Massachusetts Suffragan Bishop Apologizes for Airing Libels Against Israel
In July, at the General Convention of the Episcopal Church in the United States, Suffragan Bishop Gayle Harris of the denomination’s Massachusetts diocese publicly asserted having seen Israel Defense Forces (IDF) soldiers commit atrocities against Palestinians. Harris claimed that IDF soldiers killed a teenager by shooting him ten times, and handcuffed a 3-year-old boy whose ball fell over the Western Wall in Jerusalem.
The allegations were made during debate over a litany of anti-Israel resolutions considered at the Episcopal convention.
On Aug. 17, Harris expressed remorse for her comments, writing: “After reviewing my words in the House of Bishops from a transcription, I now acknowledge that I reported stories which I had heard and unintentionally framed them as though I had personally witnessed the alleged events. I sincerely apologize. I now understand how the framing of my words could and did give the wrong impression … I was ill-advised to repeat the stories without verification, and I apologize for doing so.”
Tragically for interfaith relations in the U.S. and elsewhere — and for genuine peacemaking in the Middle East — a wildly disproportionate and singularly hostile focus on badmouthing and sometimes even boycotting Israelis, or those deemed to be inappropriately engaged with them, has become commonplace in a number of mainline Protestant and other denominations.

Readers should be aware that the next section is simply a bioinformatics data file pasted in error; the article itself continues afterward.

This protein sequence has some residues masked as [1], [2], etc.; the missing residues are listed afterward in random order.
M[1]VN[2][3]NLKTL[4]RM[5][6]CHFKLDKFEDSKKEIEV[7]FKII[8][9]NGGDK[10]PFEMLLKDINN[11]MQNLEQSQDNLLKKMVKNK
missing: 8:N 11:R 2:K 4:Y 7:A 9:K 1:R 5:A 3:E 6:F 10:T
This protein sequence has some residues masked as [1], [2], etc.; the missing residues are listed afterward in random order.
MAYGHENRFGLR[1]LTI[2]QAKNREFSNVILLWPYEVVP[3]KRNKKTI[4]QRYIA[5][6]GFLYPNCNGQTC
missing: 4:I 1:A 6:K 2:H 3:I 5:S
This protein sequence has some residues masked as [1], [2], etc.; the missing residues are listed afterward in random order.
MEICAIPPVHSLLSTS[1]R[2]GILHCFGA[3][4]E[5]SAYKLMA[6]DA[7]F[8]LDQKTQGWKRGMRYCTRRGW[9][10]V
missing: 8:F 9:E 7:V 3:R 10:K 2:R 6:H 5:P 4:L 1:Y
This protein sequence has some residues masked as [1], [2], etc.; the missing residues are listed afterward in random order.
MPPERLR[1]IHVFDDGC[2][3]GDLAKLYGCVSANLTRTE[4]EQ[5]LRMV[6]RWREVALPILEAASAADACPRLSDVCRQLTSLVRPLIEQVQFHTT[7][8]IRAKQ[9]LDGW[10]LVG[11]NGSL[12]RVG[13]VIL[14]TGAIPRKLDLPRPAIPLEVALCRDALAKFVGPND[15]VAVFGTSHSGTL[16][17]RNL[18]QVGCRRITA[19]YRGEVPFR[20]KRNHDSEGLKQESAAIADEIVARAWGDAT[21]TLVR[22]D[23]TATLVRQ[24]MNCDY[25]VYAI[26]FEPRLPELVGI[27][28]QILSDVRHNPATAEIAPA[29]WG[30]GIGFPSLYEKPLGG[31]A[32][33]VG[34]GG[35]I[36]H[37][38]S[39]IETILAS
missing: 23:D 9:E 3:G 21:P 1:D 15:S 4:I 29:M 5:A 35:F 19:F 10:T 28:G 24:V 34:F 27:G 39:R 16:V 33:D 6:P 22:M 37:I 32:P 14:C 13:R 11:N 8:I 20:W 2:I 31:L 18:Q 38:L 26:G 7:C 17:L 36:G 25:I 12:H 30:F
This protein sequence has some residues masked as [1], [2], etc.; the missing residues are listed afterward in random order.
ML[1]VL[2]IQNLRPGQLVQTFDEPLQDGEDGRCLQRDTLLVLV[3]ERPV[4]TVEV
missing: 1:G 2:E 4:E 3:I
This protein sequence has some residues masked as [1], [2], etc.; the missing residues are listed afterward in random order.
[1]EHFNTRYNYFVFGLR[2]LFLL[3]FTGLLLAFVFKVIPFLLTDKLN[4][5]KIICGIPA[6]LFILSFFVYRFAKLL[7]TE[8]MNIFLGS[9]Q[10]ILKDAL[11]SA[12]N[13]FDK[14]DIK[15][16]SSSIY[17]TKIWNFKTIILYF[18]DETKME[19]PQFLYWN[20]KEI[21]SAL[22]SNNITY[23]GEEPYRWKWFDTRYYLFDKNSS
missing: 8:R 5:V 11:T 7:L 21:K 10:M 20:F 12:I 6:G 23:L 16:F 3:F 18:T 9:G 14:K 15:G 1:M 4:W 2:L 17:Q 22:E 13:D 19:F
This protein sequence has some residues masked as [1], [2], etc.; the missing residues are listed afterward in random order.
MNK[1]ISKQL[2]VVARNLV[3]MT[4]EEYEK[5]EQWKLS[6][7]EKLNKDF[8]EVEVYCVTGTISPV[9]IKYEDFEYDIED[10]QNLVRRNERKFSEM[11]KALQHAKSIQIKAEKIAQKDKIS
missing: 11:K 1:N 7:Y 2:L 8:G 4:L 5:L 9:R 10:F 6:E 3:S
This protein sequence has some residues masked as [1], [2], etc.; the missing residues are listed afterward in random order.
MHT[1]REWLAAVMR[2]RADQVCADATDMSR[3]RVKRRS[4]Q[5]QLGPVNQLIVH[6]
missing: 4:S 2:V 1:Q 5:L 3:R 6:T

Massachusetts Bishop Alan M. Gates, in affirming Harris’s apology, said, “We recognize that for Christian leaders to relate unsubstantiated accounts of Israeli violence awakens traumatic memory of a deep history of inciting hostility and violence against Jews — a history the echoes of which are heard alarmingly in our own day. We grieve damage done to our relationships with Jewish friends and colleagues in Massachusetts, and rededicate ourselves to those partnerships, in which we are grateful to face complexities together.” His sentiments are appropriate.
Discrimination, stridency and falsehood have no place in a healthy Christian-Jewish relationship and in pursuing a fair, lasting and comprehensive Middle East peace. It is long past due to end the maligning of the world’s only Jewish state and the Middle East’s only democracy, not least in religious institutions entrusted with particular moral authority.
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